“Free market” supporters of the bill assert something like “if we don’t do this to stop blackouts, we won’t be able to stem the tide of regulation of broadcasters.” Presumably this would end blackouts of broadcast programming: If you’re an MVPD subscriber, and you pay the $1.40 (or whatever) for CBS, you get it, period. The broadcaster sets an annual per-subscriber rate; MVPDs pass it on and retransmit only to subscribers who opt in.

But none of this is good for consumers.

When transaction costs are positive, negotiations sometimes break down. If the original right is placed in the wrong hands, then contracting may not assure the most efficient outcome. I think it was Coase who said that.

But taking away the ability of content owners to restrict access to their content during a bargaining dispute effectively places the right to content in the hands of distributors. Obviously, this change in bargaining position will depress the value of content. Placing the rights in the hands of distributors reduces the incentive to create content in the first place; this is why the law protects copyright to begin with. But it also reduces the ability of content owners and distributors to reach innovative agreements and contractual arrangements (like certain promotional deals) that benefit consumers, distributors and content owners alike.

The mandating of a la carte licensing doesn’t benefit consumers, either. Bundling is generally pro-competitive and actually gives consumers more content than they would otherwise have. The bill’s proposal to force programmers to sell content to consumers a la carte may actually lead to higher overall prices for less content. Not much of a bargain.

There are plenty of other ways this is bad for consumers, even if it narrowly “protects” them from blackouts. For example, the bill would prohibit a network from making a deal with an MVPD that provides a discount on a bundle including carriage of both its owned broadcast stations as well as the network’s affiliated cable programming. This is not a worthwhile — or free market — trade-off; it is an ill-advised and economically indefensible attack on vertical distribution arrangements — exactly the same thing that animates many net neutrality defenders.

Just as net neutrality’s meddling in commercial arrangements between ISPs and edge providers will ensure a host of unintended consequences, so will the Rockefeller/Thune bill foreclose a host of welfare-increasing deals. In the end, in exchange for never having to go three days without CBS content, the bill will make that content more expensive, limit the range of programming offered, and lock video distribution into a prescribed business model.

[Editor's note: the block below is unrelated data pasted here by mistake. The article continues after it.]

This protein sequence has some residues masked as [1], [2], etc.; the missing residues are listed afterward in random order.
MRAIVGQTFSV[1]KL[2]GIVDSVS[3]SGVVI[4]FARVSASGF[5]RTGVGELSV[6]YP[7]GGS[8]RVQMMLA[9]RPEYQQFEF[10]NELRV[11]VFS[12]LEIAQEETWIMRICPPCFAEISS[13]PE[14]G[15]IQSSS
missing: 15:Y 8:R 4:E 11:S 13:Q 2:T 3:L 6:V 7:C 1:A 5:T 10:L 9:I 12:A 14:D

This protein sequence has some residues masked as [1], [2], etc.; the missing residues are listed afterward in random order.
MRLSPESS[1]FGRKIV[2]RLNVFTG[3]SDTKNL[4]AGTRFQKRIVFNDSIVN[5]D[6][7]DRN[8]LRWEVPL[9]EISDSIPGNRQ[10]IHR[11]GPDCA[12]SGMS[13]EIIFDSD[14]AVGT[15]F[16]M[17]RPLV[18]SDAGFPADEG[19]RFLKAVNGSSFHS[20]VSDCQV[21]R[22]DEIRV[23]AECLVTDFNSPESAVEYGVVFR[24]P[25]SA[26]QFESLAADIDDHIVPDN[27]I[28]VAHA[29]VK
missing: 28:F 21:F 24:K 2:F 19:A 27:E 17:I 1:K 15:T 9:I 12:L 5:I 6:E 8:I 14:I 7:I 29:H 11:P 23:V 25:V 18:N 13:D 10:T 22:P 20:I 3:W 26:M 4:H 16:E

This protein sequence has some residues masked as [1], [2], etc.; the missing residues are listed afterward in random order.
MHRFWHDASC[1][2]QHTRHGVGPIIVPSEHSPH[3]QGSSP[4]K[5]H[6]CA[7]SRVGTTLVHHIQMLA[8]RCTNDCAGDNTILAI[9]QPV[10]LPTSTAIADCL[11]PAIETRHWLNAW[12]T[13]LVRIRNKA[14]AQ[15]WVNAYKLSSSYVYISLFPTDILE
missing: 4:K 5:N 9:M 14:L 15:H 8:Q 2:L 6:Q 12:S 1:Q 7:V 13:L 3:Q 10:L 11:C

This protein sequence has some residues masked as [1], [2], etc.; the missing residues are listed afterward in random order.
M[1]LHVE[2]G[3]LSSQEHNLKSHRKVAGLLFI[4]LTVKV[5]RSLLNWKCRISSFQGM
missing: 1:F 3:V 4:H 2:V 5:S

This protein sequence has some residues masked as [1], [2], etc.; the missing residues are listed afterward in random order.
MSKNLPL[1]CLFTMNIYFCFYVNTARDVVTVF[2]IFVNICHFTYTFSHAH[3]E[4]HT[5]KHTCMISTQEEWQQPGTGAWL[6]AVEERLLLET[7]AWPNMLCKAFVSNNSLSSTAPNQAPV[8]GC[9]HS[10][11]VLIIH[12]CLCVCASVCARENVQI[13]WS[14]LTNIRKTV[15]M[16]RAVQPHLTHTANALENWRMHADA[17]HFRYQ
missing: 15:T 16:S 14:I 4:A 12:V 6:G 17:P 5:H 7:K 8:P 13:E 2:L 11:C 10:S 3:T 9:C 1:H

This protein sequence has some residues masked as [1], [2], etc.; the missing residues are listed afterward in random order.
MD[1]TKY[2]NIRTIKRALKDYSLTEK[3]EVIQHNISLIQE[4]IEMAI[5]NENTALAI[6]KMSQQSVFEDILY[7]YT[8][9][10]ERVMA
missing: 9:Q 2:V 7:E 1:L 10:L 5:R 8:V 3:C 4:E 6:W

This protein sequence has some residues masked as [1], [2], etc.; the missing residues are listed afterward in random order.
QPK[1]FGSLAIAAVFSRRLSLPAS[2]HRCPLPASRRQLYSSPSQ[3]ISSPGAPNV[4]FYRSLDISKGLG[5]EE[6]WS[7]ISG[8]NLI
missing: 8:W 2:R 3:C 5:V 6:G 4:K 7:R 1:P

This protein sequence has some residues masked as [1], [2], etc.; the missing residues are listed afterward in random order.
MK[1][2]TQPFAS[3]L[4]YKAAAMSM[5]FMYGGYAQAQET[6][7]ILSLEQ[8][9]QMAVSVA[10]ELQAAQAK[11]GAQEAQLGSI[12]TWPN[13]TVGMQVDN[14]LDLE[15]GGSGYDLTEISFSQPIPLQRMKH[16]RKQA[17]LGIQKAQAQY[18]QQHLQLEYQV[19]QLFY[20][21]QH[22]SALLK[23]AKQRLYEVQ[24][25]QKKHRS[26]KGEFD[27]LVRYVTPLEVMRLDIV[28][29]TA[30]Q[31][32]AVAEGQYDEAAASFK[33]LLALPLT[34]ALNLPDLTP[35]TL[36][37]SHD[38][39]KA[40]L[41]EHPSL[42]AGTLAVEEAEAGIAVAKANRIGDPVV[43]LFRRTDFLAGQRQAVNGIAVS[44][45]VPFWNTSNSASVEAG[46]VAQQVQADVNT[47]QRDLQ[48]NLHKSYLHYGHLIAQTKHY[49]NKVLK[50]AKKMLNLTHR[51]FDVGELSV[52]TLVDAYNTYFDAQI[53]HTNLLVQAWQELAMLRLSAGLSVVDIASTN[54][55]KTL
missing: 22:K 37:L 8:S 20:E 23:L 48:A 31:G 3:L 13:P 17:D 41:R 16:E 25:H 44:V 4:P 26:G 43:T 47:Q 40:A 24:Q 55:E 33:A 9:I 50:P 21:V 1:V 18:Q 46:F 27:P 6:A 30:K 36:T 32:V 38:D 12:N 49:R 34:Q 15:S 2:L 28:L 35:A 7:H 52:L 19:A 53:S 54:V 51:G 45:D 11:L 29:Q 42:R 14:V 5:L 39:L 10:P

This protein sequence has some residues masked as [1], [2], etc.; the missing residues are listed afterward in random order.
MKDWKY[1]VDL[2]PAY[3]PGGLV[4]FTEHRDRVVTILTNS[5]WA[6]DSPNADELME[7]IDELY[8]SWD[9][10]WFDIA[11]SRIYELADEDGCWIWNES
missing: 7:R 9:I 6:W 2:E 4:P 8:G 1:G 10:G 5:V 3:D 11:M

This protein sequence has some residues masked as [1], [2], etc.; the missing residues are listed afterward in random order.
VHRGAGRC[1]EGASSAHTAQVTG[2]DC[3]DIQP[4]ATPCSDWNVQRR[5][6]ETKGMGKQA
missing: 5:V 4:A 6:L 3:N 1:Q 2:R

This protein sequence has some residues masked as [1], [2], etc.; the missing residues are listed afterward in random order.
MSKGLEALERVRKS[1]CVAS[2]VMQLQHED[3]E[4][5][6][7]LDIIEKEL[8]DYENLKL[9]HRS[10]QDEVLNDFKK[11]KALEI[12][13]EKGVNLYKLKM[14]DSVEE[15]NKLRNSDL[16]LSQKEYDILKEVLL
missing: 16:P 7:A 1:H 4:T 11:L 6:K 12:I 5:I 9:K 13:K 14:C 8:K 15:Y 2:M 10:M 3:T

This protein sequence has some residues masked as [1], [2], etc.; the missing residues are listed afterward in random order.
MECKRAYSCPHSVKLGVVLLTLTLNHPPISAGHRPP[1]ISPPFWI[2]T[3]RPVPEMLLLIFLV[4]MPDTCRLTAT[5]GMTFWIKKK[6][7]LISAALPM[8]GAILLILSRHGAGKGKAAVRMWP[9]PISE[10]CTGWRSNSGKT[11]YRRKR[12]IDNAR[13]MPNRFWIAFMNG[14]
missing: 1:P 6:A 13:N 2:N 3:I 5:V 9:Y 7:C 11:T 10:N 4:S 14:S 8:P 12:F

Former FCC Commissioner Rob McDowell sees the same hypocritical connection between net neutrality and broadcast regulation like the Local Choice bill:

According to comments filed with the FCC by Time Warner Cable and the National Cable and Telecommunications Association, broadcasters should not be allowed to take down or withhold the content they produce and own from online distribution even if subscribers have not paid for it—as a matter of federal law. In other words, edge providers should be forced to stream their online content no matter what. Such an overreach, of course, would lay waste to the economics of the Internet. It would also violate the First Amendment’s prohibition against state-mandated, or forced, speech—the flip side of censorship.

It is possible that the cable companies figure that subjecting powerful broadcasters to anti-free speech rules will shift the political momentum in the FCC and among the public away from net neutrality. But cable’s anti-free speech arguments play right into the hands of the net-neutrality crowd. They want to place the entire Internet ecosystem, physical networks, content and apps, in the hands of federal bureaucrats.

While cable providers have generally opposed net neutrality regulation, there is, apparently, some support among them for regulations that would apply to the edge. The Rockefeller/Thune proposal is just a replay of this constraint — this time by forcing programmers to allow retransmission of broadcast content under terms set by Congress. While “what’s good for the goose is good for the gander” sounds appealing in theory, here it is simply doubling down on a terrible idea.